Seismic Evaluation and Design of Suspended Ceilings and Low-Damage Drywall Partitions: An Overview

 

What’s the problem?

 

Post-EQ damage observations:

Performance of Non-Structural Elements (NSEs) in September 2010 and February 2011 earthquakes raised a concern. Considerable repair and replacement costs were incurred as well as great financial loss due to downtime. Mw 6.5 Seddon earthquake in August 2013 was only a confirmation of the issue.

 

Typical drywall damage in February 2011 Christchurch earthquake (S. Tasligedik)
Damage to ceilings and services and facilities in 2013 Seddon earthquake (T. Johnson)
Typical ceiling damage in February 2011 Christchurch earthquake (R. Dhakal)

 

How do NSEs work?: Improving our understanding of the behavior of the systems, their capacity, demands and interactions with other NSEs and structure through experimental work seems to be the first step into the prevention of loss incurred by NSEs.

 

Inconsistency in recommendations: Having had the opportunity to interact with ceiling industry, manufacturers and contractors, it was noticed that there are concerns about the consistency of the presented work and enforcement of the minimum requirements.

 

 

Benefits

A more profound understanding of the performance of the system and the transfer of demands can be beneficial in designing for the right limit state to minimise damage. It can also be used to facilitate a better estimation of loss incurred by NSEs.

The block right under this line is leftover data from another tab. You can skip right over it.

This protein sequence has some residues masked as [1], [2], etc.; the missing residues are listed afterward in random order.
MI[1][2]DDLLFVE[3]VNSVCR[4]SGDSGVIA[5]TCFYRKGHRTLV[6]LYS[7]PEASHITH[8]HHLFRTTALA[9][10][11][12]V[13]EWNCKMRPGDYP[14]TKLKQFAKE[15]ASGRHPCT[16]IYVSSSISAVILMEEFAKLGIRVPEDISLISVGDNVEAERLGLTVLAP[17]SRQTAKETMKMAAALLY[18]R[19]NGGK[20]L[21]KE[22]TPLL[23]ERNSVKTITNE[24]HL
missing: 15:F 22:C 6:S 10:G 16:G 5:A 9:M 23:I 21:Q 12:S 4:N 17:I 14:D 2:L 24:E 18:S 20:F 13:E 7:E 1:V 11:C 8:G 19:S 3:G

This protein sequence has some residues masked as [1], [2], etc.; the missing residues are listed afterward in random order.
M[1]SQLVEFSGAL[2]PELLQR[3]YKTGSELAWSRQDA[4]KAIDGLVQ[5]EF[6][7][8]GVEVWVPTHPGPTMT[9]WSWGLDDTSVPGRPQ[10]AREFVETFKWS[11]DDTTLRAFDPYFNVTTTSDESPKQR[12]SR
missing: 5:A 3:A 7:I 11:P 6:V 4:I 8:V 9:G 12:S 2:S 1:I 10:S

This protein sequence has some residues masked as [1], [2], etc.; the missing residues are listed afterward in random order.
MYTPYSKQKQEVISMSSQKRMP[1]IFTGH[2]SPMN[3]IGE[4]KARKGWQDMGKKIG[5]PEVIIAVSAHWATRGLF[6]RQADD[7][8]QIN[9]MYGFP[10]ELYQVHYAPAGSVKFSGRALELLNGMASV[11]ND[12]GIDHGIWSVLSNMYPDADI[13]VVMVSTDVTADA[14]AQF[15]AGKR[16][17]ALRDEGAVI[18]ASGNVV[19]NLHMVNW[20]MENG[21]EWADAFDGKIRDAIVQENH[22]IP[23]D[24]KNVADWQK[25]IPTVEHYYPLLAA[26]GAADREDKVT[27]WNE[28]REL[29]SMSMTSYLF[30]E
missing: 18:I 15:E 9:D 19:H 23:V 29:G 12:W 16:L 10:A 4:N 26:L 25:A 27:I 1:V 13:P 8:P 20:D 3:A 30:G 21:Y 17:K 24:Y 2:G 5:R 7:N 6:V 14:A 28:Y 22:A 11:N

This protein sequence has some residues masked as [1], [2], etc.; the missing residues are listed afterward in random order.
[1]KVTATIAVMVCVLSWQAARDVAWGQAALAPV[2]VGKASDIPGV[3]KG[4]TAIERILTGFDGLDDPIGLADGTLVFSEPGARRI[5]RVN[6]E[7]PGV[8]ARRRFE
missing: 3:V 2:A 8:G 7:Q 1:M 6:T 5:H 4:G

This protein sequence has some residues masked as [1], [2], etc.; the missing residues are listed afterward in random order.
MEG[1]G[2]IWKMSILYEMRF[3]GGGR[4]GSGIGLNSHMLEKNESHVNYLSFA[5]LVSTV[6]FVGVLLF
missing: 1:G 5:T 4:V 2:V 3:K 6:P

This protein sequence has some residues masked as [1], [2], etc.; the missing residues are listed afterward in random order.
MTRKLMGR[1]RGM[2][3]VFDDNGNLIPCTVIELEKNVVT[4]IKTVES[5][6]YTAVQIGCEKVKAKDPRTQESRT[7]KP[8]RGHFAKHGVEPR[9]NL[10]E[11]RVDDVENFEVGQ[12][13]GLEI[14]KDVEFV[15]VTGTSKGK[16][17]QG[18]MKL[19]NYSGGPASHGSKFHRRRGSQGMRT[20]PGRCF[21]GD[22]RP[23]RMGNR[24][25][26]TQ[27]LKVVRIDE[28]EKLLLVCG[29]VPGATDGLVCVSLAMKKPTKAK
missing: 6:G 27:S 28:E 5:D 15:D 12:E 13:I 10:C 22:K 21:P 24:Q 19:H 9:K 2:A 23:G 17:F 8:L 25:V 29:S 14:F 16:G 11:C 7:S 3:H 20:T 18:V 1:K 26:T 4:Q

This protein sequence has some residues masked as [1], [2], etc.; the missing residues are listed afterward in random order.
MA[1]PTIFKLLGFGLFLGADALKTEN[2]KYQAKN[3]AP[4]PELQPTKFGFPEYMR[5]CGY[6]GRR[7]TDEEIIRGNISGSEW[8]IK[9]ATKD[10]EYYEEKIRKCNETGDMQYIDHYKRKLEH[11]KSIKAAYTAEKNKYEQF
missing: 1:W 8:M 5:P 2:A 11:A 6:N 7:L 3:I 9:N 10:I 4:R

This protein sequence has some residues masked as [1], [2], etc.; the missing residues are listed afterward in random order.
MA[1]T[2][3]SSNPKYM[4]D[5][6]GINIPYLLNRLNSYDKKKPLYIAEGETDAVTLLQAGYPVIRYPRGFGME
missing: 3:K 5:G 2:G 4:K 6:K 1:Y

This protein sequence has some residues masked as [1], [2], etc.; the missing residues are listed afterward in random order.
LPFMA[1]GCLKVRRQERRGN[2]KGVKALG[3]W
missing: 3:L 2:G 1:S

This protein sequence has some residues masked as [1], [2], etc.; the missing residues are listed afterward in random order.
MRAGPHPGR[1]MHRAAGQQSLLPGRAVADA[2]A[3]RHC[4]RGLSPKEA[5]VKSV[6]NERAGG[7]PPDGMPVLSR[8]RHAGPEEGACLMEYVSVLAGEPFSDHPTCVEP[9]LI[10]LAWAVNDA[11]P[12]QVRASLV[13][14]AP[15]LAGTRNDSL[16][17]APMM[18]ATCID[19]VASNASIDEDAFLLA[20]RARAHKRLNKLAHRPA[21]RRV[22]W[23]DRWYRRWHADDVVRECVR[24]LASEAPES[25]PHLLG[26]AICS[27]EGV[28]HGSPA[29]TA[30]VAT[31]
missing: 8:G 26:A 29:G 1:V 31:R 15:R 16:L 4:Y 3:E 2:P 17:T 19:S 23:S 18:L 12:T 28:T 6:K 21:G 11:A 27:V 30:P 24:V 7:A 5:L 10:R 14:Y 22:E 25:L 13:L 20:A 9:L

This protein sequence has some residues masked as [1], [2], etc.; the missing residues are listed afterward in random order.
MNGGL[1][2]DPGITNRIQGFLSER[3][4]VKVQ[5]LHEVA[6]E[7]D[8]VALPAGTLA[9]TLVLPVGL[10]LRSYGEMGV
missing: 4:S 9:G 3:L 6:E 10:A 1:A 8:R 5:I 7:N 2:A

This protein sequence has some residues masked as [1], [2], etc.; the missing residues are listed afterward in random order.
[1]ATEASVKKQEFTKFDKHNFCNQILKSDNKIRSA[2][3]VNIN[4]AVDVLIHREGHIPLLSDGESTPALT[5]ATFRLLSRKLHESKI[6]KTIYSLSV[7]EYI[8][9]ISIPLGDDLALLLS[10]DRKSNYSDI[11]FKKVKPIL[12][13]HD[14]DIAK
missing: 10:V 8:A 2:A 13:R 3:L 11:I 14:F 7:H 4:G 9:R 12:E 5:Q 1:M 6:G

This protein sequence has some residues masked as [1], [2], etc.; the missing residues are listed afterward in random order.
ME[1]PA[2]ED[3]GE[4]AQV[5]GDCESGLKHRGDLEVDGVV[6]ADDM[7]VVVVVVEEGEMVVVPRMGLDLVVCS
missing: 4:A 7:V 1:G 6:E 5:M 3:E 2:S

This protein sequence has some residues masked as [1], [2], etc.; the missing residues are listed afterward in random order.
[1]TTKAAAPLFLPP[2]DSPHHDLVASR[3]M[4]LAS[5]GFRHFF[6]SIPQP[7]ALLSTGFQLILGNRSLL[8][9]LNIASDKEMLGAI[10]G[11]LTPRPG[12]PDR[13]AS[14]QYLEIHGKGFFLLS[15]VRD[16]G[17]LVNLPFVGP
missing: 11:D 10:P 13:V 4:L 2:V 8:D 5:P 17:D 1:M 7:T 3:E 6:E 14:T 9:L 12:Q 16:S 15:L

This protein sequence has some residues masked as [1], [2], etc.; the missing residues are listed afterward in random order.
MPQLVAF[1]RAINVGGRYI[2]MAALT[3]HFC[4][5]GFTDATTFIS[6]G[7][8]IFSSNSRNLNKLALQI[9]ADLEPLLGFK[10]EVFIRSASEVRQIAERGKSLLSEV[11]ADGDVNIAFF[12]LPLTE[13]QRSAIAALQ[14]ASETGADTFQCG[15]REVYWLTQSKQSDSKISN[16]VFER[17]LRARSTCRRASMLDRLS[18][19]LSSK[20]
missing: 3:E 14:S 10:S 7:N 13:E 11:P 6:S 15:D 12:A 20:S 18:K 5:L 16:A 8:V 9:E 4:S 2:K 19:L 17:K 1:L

Having a clear and comprehensive design and installation checklist leads to an easier and more consistent design procedure.

Providing consistency in design and installation based on the capacity of the system makes it easier to evaluate the job delivered. It also facilitates fair and equal competition among various manufacturers and tenderers.

Providing a system that addresses needs of common practice as well as special cases.

 

Anticipated Output

 

1)  Providing analytical fragility input for estimation of loss incurred by NSEs

 

Schematic of load path on perimeter-fixed ceiling

 

Analytical fragility curve for perimeter-fixed ceiling
Allowable main tee side length vs. ceiling acceleration with 16% failure probability for various ceiling weights

 

2)  Simplified estimate of demand and capacity in suspended ceilings backed up with experimental results from shake table tests

 

Shake table and test frame in UC Structures Lab
Comparison between predicted and measured force in ceiling grid members in perimeter-fixed ceiling

 

 

3)  Testing a proposed low-damage system: Isolating ceiling from the structure

 

Isolation foam placed in and filling the perimeter gap

 

Relationship between frequency and amplitude of input acceleration and the peak displacement in fully-floating ceiling.

 

4)  Integration and compatibility with other NSEs: Shake table tests on suspended ceiling & low-damage drywall partitions 

 

Exterior and interior views of the ceiling and drywall specimen

 

5)  Design and installation recommendation leading to a consistent practice

 

For who?

Ceiling & wall industry – Designers – Tenderers – Clients

Other researchers working in related areas 

 

 

Acknowledgments

The research project is funded by the Natural Hazard Research Platform and experiments were conducted in the University of Canterbury Structures lab. The interactions and collaboration with UCQC has provided a great opportunity in terms of supervision and experimental insight. The authors would also like to acknowledge the collaborations with USG Boral and GIB for providing technical support as well as installation assistance. 

 

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Last updated: 24/09/15
 

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